In case it is not up yet, here is the comment I just left on Greg's last post, "Classical music diversity -- Or the lack of it."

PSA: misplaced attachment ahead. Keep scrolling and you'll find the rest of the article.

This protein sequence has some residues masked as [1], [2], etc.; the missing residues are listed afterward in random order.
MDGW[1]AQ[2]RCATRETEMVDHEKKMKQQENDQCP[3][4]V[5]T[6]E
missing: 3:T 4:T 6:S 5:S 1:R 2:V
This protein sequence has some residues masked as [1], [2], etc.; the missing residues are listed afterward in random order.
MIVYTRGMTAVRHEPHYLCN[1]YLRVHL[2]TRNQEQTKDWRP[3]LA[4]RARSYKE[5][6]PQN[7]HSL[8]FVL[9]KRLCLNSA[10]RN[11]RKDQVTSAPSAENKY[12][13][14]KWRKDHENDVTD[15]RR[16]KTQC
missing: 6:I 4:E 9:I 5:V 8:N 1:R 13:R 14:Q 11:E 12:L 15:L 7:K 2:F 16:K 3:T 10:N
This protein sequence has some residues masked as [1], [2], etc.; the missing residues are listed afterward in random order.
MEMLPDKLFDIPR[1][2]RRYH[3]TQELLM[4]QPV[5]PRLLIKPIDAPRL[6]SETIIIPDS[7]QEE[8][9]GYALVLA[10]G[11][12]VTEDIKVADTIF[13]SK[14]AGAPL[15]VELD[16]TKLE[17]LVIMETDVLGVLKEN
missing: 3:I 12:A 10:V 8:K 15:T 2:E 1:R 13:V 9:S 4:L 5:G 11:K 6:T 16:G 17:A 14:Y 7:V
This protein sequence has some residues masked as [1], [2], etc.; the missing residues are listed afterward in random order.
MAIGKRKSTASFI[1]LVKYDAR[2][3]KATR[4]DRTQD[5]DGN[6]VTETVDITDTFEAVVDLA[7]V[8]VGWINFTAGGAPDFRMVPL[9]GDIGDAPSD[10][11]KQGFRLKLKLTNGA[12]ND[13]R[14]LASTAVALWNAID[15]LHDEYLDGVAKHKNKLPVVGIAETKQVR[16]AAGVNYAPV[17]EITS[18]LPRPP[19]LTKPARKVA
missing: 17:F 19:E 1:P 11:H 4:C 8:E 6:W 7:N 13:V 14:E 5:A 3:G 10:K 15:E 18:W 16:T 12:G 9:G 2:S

I just want to make two very brief comments. First, I think there is a blind spot in your analysis. Both you and I have worked on the West Coast, you as a pop music critic and myself teaching in a conservatory. Where I was, a huge percentage of the music students were Asian-mostly Chinese. At least half of the piano students and a large percentage of the violin students were Asian. This was in Victoria, British Columbia. No black students, but then there were almost no black residents at that time. Well, there were a couple: the conductor of the symphony was black! So I just don’t really get the racial angle. You write “I’m not saying that people in classical music are consciously racist.” But unconsciously? The other thing is that a young and talented black musician would likely make far more money if he or she DIDN’T go into classical music, right?I think where we philosophically differ, Greg, is in our sense of what classical music is. My working definition is that classical music can be seen in two ways. One is the music of the Classical period, 1750 – 1827, but the more important sense of the word is that music that has survived the test of time. If you go to a classical music concert you might find music from the Renaissance to the present. Or you might hear a program devoted to a particular era. What you would, or should, expect is that the artists have chosen music of high quality, music that stands out for its aesthetic and expressive power. I have given concerts for voice and guitar where we started with music by Guillaume DuFay, continued with John Dowland, performed some songs by contemporary Cuban composer Leo Brouwer and ended with Blackbird by Paul McCartney. And I consider all of that ‘classical’. But the process of finding the music of the best quality means weeding out the music of lesser quality. It is in that area that I think we may have some differences, but I’m not sure what they would be. I do know that from my point of view the idea that classical music is “drastically out of touch with its time” is to mis-categorize classical music. Music that has achieved ‘classical’ status is supposed to be out of touch with its time!